• HUDK 4051 - Learning Analytics: Process and theory
    Learning Analytics, Theory & Practice builds on HUDK 4050 Core Methods in Educational Data Mining to provide advanced techniques in the use of new data sources in education with the aim of developing students’ ability to perform analyses and critically evaluate their application in this emerging field. It covers methods and technologies associated with data science, machine learning and learning analytics, as well as discusses the opportunities for education that these methods present and the problems that they may create.
  • HUDK 4052 - Data, Learning, and Society
    Introduction to multiple perspectives on activities connected to progress in our capacity to examine learning and learners, represented by the rise of learning analytics. Students develop strategies for framing and responding to the ranges of values-laden opportunities and dilemmas presented to research, policy, and practice communities as a result of the increasing capacity to monitor learning and learners.
  • HUDK 4054 - Managing education data
    Attaining, compiling, analyzing, and reporting data for academic research. Includes data definitions, forms, and descriptions; data and the research lifecycle; data and public policies; and data preservation practices, policies, and costs.
  • HUDK 5030 - Visual explanations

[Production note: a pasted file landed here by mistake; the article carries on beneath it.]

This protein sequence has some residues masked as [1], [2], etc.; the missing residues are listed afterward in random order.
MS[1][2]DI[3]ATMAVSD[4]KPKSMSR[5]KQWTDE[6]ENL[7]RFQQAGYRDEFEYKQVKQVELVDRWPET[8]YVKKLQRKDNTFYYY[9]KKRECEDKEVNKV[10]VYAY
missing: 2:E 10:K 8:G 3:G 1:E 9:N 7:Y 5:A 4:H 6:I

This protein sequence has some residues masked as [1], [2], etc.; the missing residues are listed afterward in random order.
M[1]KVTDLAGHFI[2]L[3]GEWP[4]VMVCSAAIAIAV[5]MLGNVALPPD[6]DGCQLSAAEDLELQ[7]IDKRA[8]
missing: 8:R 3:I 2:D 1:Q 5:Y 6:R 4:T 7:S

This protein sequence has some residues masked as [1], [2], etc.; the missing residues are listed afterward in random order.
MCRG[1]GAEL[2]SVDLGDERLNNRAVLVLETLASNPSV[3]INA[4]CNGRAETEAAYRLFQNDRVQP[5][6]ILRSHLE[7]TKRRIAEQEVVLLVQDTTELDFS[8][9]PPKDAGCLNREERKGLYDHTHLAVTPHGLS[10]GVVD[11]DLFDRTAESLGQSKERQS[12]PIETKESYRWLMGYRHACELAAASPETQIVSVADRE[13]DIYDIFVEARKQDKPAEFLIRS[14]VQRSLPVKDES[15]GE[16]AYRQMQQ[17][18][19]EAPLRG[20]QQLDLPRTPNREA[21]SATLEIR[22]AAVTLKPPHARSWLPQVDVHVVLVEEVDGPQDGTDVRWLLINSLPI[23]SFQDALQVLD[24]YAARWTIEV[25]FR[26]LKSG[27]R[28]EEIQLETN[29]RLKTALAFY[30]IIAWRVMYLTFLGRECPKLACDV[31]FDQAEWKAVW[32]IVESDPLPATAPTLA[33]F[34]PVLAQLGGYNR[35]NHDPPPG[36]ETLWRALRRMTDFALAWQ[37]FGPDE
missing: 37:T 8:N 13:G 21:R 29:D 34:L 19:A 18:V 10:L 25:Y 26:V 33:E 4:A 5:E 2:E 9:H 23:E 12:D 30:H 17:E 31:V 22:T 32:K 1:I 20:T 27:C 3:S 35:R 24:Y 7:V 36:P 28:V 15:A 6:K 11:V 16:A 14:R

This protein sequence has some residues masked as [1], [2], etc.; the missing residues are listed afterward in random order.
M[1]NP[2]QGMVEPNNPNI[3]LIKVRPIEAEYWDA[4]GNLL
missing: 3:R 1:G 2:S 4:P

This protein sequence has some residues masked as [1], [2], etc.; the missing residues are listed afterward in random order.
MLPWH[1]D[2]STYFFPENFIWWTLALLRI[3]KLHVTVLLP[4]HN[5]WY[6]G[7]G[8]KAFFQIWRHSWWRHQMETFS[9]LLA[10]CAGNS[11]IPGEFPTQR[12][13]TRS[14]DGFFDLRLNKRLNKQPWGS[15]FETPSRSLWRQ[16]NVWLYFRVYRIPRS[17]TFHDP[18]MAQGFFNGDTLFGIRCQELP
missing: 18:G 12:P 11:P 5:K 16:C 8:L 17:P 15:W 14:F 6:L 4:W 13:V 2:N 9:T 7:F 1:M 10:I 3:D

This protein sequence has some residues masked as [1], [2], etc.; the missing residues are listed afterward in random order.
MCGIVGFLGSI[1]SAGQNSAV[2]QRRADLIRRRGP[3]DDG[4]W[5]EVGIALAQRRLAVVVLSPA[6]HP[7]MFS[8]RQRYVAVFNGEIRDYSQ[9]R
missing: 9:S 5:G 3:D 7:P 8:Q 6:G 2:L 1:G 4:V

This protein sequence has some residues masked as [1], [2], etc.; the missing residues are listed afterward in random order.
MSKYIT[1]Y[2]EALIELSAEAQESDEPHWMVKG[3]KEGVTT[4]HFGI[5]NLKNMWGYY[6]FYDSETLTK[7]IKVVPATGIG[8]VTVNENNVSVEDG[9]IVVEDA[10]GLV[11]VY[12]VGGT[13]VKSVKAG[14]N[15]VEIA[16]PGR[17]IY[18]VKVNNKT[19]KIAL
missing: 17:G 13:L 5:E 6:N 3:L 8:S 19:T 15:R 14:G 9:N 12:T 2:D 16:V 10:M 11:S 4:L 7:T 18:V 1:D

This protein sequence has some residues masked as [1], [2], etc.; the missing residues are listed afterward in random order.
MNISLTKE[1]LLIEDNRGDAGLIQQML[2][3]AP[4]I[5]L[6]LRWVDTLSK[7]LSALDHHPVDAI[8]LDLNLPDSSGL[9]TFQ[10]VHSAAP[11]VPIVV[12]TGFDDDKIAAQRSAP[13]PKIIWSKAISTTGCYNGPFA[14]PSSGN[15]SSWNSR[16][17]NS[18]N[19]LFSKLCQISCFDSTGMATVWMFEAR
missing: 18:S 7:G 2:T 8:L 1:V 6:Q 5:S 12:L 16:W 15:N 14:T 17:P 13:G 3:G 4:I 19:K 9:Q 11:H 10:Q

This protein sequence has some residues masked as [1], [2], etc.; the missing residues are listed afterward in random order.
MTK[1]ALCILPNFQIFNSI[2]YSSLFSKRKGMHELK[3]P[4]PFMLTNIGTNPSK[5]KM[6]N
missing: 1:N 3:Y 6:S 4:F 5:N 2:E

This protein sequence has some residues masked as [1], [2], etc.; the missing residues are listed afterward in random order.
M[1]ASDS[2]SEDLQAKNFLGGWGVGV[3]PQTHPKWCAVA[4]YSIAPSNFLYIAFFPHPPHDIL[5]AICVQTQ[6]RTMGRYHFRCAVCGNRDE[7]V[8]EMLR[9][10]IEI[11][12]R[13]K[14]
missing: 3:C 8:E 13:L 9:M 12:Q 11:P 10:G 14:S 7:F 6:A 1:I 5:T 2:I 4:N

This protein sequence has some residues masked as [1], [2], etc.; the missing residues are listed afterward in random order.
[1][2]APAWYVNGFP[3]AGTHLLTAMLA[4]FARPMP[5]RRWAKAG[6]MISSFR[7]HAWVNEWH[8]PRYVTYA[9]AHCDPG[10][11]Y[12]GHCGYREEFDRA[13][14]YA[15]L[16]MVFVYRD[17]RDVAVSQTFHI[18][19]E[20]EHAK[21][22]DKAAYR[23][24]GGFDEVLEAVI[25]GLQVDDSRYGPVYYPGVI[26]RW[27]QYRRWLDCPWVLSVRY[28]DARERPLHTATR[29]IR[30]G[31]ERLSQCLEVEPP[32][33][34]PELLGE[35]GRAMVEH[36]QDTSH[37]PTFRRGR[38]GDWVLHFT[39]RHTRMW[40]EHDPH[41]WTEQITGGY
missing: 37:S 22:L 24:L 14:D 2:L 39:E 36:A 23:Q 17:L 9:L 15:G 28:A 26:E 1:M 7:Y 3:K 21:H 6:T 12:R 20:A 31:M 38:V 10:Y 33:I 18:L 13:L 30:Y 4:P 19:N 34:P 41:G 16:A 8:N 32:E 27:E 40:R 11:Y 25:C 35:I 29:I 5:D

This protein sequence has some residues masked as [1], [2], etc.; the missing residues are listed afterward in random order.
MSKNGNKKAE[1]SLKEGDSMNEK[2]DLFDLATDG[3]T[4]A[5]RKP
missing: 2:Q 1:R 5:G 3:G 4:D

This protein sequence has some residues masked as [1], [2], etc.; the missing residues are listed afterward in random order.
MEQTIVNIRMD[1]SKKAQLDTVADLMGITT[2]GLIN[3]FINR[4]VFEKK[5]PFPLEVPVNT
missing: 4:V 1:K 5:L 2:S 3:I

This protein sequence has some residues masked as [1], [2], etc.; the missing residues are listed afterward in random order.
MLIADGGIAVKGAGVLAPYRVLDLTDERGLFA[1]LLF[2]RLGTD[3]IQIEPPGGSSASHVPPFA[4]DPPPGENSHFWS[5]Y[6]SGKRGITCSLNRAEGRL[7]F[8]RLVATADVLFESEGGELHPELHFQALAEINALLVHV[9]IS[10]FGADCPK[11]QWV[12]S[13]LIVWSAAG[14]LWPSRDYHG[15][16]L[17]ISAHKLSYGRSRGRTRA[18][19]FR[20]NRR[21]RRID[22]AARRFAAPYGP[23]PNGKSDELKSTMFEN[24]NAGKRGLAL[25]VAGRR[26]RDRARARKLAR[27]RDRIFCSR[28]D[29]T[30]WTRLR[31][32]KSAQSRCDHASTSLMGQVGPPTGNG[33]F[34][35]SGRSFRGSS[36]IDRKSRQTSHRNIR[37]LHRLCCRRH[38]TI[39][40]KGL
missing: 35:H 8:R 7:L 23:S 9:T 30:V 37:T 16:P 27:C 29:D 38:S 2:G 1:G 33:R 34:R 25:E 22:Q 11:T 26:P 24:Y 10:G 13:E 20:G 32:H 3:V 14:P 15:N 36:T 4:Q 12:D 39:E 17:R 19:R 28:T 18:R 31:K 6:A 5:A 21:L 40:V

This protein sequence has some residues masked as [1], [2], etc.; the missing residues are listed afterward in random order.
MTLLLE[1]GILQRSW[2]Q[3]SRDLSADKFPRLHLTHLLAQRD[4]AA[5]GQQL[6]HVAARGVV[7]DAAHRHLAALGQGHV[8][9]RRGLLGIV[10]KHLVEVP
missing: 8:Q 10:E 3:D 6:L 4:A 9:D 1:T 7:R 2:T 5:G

Surveys production and comprehension of visualizations ranging from ancient cave paintings and petroglyphs to diagrams, charts, graphs, comics, picture books, photographs, gesture, and film to extract and apply techniques for conveying objects, actions, forces relations, and emotions, meanings that are both inherently visible and non-visible. Implications for education, art, media, and HCI are drawn.
  • HUDK 5053 - Feature engineering studio
    Feature Engineering Studio is a core course of the Learning Analytics Program and preference is given to students within this course of study. FES is a design studio style course that tackles real world data problems associated with technology use in education. Students will work in groups with outside organizations on data projects pertinent to educational problems. They will be required to respond to briefs supplied by the organizations and perform all parts of the workflow to generate data solutions for those organizations including, data cleaning and access, feature engineering and distillation, visualization, and final deliverables.